Monday, November 3, 2014

Ahhhh - Home!

What a fabulous trip!  Couldn't have asked for more with all our wonderful visits with family and friends, many rounds of golf and beautiful sights and experiences along the way.  Our last two days were a bit "hairy" - to say the least - as we dodged high winds, tornado and flood warnings!!  The high winds caused us to cut one day short to only 4 hours driving - which made the next day a 13 hour day.  Not our usual - but, we avoided all the bad stuff and got home right on our schedule;-)

A quick unload and back to storage.

The last two weeks have been spent getting reconnected with family and a few friends as well as getting back into some of our usual routines.  That means a couple of dinners, a few rounds of golf, a few volunteer days at the Musical Instrument Museum, a few concerts, etc. etc. etc.

NOW - it is time for Gary's new knee.  Tomorrow at high noon!!  We are both anxious to get this behind us and to REALLY be back into our routine.

Glad to be home - thankful for all our good times on our trip - looking forward to the holiday season ----

With Lots of Love to All - Elizabeth & Gary back in Scottsdale;-)

Sunday, October 12, 2014

Frank Lloyd Wright Designed Homes

Just a couple more stops before we are home.  The first was Ohiopyle, (just love saying that name;))PA where two Frank Lloyd Wright designed homes reside.

Small Falls in small town of Ohiopyle, PA.

The first that we visited was Kentuck Knob - I. N. & Bernardine Hagan House.  The Hagan's purchased 89 acres in the mountains above Uniontown in western PA.  After falling in love with Fallingwater (only about 30 minutes away), they asked FLW to design a house for them - one of the last homes to be completed by Wright.  Kentuck Knob was built around the knob of the hill in a very similar manner to his own home - Taliesen in Wisconsin.  Kentuck Knob had incredible views until Mrs. Hagan seeded thousands of trees, which grew over the years to obliterate the view from the house!!!  The current owners have attempted to maintain the integrity of the house, including finding some of the FLW designed furniture (or similar) to bring the house back to its original appearance and have done a wonderful job with it.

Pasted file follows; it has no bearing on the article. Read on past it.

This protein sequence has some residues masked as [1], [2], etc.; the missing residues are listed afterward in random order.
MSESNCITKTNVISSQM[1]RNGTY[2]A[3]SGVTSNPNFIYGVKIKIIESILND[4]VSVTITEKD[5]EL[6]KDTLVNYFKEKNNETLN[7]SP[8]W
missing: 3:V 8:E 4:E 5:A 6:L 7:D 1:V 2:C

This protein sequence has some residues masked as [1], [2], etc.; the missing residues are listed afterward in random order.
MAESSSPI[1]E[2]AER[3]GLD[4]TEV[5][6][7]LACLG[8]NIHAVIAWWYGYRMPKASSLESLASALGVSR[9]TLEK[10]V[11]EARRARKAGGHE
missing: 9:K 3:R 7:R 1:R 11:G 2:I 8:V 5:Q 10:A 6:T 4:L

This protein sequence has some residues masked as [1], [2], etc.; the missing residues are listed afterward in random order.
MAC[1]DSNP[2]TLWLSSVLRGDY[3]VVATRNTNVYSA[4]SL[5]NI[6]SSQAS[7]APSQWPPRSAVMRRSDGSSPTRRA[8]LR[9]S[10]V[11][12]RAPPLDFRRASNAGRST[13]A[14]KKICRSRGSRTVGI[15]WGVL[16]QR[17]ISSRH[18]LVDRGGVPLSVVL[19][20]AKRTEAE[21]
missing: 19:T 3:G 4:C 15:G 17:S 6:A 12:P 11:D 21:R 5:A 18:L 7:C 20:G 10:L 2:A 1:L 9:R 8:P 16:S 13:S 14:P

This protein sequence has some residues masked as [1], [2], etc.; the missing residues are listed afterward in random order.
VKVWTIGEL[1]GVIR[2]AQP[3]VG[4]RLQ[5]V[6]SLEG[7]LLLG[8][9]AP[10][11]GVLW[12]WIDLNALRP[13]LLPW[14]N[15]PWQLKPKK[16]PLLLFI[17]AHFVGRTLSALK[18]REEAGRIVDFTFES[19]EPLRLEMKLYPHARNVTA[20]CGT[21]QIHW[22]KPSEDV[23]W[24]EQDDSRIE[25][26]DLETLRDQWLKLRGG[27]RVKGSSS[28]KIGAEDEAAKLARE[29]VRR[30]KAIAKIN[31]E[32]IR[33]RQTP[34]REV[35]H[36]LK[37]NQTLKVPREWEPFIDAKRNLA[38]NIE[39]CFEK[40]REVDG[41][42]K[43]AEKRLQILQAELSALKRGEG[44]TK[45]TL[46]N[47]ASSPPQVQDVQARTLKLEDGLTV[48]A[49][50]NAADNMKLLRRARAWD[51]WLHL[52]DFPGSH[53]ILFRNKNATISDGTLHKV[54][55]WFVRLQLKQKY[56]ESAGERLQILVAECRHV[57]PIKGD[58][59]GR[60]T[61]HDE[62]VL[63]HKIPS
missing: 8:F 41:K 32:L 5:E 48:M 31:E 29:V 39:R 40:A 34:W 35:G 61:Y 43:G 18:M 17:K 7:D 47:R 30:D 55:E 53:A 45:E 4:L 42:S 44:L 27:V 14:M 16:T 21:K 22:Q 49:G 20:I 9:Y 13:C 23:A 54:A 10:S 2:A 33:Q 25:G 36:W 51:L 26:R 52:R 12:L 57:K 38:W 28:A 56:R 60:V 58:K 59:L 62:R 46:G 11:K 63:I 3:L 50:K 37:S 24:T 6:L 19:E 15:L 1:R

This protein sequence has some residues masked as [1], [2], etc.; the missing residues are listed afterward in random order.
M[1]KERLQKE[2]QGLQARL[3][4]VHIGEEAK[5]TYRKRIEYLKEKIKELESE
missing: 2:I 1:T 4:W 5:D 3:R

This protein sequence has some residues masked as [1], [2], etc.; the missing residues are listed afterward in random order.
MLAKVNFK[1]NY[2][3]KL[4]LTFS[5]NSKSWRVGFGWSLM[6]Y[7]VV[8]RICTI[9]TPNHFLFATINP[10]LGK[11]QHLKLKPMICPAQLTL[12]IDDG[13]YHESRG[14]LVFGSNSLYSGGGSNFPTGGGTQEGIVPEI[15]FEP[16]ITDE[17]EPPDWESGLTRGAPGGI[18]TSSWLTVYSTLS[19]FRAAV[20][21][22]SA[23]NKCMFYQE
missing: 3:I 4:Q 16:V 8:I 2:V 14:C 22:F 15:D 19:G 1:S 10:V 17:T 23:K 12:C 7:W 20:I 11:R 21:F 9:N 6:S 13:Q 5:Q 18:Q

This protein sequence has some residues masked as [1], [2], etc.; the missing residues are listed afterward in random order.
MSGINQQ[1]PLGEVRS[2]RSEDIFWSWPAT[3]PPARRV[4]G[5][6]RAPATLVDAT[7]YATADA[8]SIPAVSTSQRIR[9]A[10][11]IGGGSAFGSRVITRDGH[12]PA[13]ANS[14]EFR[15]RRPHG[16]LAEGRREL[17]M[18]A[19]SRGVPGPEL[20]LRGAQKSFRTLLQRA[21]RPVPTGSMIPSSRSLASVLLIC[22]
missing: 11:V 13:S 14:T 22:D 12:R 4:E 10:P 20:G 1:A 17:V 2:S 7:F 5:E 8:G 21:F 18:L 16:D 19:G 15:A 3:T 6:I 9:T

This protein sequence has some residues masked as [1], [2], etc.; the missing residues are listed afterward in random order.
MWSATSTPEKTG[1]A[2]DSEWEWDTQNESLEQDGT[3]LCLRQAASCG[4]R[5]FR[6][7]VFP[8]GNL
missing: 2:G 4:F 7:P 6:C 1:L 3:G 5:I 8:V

Patio deck of Kentuck Knob.

Views from the Kentuck Knob - after walking through the trees.

On the other side of Ohiopyle is Fallingwater - perhaps the most famous of the FLW designed houses.  Fallingwater was designed by FLW in 1935 and constructed  from 1936-38, followed by the guest house in 1939, for Edgar Kaufmann, Sr. and his wife Liliane as a mountain retreat.  The home was owned and used by the Kaufmann's and their son, Edgar Kaufmann, Jr., until 1963, when it was entrusted by Edgar, Jr. to the Western Pennsylvania Conservancy.  Because this house was entrusted directly to a Conservancy by the original owners, it is intact with its original furnishings, artwork and setting - the only major FLW designed house to open to the public in such a state.  It is pretty impressive!!

Views of Fallingwaters

Pretty Awesome!!

While we were now ready to be home - there were two more stops to say 'Hi!' to family and friends.  First stop - Louisville to see cousin Galadriel and her family Jeff, Graysen and Henry;-)

The Morgenthau's

Second stop - Springfield, MO to see loooooooong-time friend Janet and her husband, Perry -

Partners in many a crime?????

AND NOW - we are horses headed for the barn!!!!

Amarillo by morning - or maybe its tomorrow evening - and Flagstaff Tuesday;-)

See you in Scottsdale - Elizabeth & Gary on their final leg

Friday, October 10, 2014


Where to begin?  As noted before, all Americans should see our National Parks.  While Gettysburg is a  National Military Park (not just a NP) - it should be the equivalent of 'required reading' - required visitation?? - for ALL Americans!  If walking through this hallowed ground does not at some point bring a tear to ones eye - I can't even think of words to comment.